WASHINGTON - The District of Columbia Council yesterday approved a bill that would cap payments on all of the district's tax-supported debt at 12% of its expenditures. That's a much stricter limit than its current cap, which only applies to general obligation bonds and restricts their debt service payments at 17% of revenues.

The 12% cap would include payments on tax increment financings and bonds backed by payments in lieu of taxes, representing a reversal for some council members who had wanted to only include GOs.

Chief financial officer Natwar Gandhi has been pushing the bill - which still must be approved by Mayor Adrian Fenty and Congress - to garner favor with rating agencies and ultimately achieve higher credit ratings.

"This legislation is an important step in the process of maintaining and improving the district's bond ratings and financial stability," Gandhi said in a statement. "By establishing a lower and more comprehensive cap on borrowing, the district has sent a message to the financial markets and to all of its residents that, even in these difficult economic times, it will continue to adhere to the most prudent and responsible financial policies."

But the measure leaves little wiggle room for additional debt-supported projects that are not already in the pipeline for the next four fiscal years.

The bill also would require the district to make an annual allocation of about $50 million to an operating cash reserve account for the Washington Metropolitan Area Transit Authority for general operating expenses.

The measure is a reversal from an earlier version of legislation introduced by council chairman Vincent Gray, who had proposed only including the district's GO bonds under the 12% cap.

Gandhi had argued that the bill would have done little to help the city's credit rating because analysts and investors consider all tax-supported debt. After speaking with rating agencies in a recent call with Gandhi, Gray revised the bill to include TIFs and bonds backed by payments in lieu of taxes.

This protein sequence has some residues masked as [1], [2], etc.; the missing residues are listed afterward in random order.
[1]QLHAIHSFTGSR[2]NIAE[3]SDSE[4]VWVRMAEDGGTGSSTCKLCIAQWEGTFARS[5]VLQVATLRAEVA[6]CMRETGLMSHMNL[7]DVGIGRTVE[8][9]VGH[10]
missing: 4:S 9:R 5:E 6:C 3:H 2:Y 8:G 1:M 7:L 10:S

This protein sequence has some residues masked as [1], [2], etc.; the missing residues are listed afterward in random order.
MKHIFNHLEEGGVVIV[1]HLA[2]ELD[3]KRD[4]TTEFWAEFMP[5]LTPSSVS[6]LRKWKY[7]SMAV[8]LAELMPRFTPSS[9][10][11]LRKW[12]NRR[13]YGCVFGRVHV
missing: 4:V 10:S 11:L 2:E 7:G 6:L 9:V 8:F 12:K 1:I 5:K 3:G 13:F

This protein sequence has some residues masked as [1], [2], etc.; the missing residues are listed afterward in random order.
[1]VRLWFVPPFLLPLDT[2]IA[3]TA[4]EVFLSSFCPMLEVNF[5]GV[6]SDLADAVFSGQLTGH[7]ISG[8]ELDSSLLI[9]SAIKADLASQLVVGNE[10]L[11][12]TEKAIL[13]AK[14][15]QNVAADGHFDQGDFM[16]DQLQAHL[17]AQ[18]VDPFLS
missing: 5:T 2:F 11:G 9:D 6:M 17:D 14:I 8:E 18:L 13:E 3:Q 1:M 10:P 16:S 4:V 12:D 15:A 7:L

The district is currently rated A1 by Moody's Investors Service and A-plus by Standard & Poor's and Fitch Ratings.

Council member Jack Evans, who chairs the finance committee, voted for the bill even though he had said he wouldn't support a bill that included all forms of debt for fear that it could limit the city's ability to respond to unexpected needs.

Many economic development projects are supported by TIFs and PILOTs, and Evans did not want legislation barring the use of those financing tools, which create new revenue streams for the projects and ultimately the city. Local business development leaders also opposed the cap for the same reason.

But Evans agreed to vote for the bill at the urging of Gandhi and Gray. "I don't think [TIFs and PILOTs] should be in the bill, but I'll go along with it," he said prior to the meeting yesterday.

When all types of debt are included, the district's debt ratio for fiscal 2008 is 9.7%, but is expected to increase to 11% in fiscal 2009 and peak at 11.8% in both 2010 and 2011, according to Gandhi.

If the cap only included GOs, the percentage of GOs to expenditures would drop significantly and hover between 8% and 9% from fiscal 2008 to fiscal 2013, Gandhi said.

The district has the highest debt per capita of major municipalities nationwide. Its debt per capita is expected to increase to $10,902 at the end of this fiscal year and to $13,999 by fiscal 2013 as a result of additional planned debt-driven projects, a statistic Gandhi used in pushing the bill.

Meanwhile, the CFO is expected to release updated fiscal 2009 revenue projections by the end of this week. Gandhi in mid-September projected district revenues would be $130 million less than originally expected.

The council responded to that estimate in mid-November by cutting $130.7 million from the budget and deciding to put $46 million into a reserve account for possible future revenue shortfalls, rather than spend that money as had been planned.

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